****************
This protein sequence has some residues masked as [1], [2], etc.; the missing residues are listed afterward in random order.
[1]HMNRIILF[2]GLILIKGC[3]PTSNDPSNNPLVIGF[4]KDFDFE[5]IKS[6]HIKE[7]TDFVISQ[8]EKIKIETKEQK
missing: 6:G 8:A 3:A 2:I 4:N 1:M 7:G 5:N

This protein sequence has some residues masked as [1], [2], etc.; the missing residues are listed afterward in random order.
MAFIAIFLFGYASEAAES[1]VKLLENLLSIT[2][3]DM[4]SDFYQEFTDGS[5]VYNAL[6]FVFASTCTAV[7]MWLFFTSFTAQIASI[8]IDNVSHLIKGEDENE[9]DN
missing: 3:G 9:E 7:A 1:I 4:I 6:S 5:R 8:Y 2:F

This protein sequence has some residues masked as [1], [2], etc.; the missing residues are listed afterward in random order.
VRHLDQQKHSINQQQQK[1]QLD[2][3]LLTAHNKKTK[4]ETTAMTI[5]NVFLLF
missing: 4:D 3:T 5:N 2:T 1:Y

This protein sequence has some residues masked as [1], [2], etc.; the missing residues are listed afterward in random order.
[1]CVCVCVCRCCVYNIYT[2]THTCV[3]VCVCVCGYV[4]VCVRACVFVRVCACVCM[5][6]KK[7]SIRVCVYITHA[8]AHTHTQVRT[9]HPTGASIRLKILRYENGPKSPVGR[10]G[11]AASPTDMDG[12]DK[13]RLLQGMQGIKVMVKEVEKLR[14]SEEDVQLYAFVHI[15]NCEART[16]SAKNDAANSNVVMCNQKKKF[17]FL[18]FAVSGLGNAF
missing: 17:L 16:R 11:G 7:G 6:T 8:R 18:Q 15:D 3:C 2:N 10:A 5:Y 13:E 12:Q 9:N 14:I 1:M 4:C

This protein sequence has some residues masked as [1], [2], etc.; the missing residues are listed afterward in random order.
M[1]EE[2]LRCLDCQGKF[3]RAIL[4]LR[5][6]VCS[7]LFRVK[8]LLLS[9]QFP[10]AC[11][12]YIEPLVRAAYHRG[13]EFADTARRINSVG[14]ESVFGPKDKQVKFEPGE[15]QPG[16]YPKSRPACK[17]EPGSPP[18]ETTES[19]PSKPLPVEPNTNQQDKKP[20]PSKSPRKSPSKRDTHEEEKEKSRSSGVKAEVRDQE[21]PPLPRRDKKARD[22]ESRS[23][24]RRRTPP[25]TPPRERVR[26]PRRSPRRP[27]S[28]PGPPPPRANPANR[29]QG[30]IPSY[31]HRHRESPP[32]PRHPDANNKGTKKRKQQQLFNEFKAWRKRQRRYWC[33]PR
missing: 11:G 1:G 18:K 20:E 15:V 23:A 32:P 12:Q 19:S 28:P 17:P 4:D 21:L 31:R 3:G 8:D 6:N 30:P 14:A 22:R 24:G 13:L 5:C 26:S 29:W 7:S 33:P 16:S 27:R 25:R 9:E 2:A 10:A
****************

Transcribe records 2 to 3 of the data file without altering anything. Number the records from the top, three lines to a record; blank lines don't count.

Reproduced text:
This protein sequence has some residues masked as [1], [2], etc.; the missing residues are listed afterward in random order.
MAFIAIFLFGYASEAAES[1]VKLLENLLSIT[2][3]DM[4]SDFYQEFTDGS[5]VYNAL[6]FVFASTCTAV[7]MWLFFTSFTAQIASI[8]IDNVSHLIKGEDENE[9]DN
missing: 3:G 9:E 7:A 1:I 4:I 6:S 5:R 8:Y 2:F

This protein sequence has some residues masked as [1], [2], etc.; the missing residues are listed afterward in random order.
VRHLDQQKHSINQQQQK[1]QLD[2][3]LLTAHNKKTK[4]ETTAMTI[5]NVFLLF
missing: 4:D 3:T 5:N 2:T 1:Y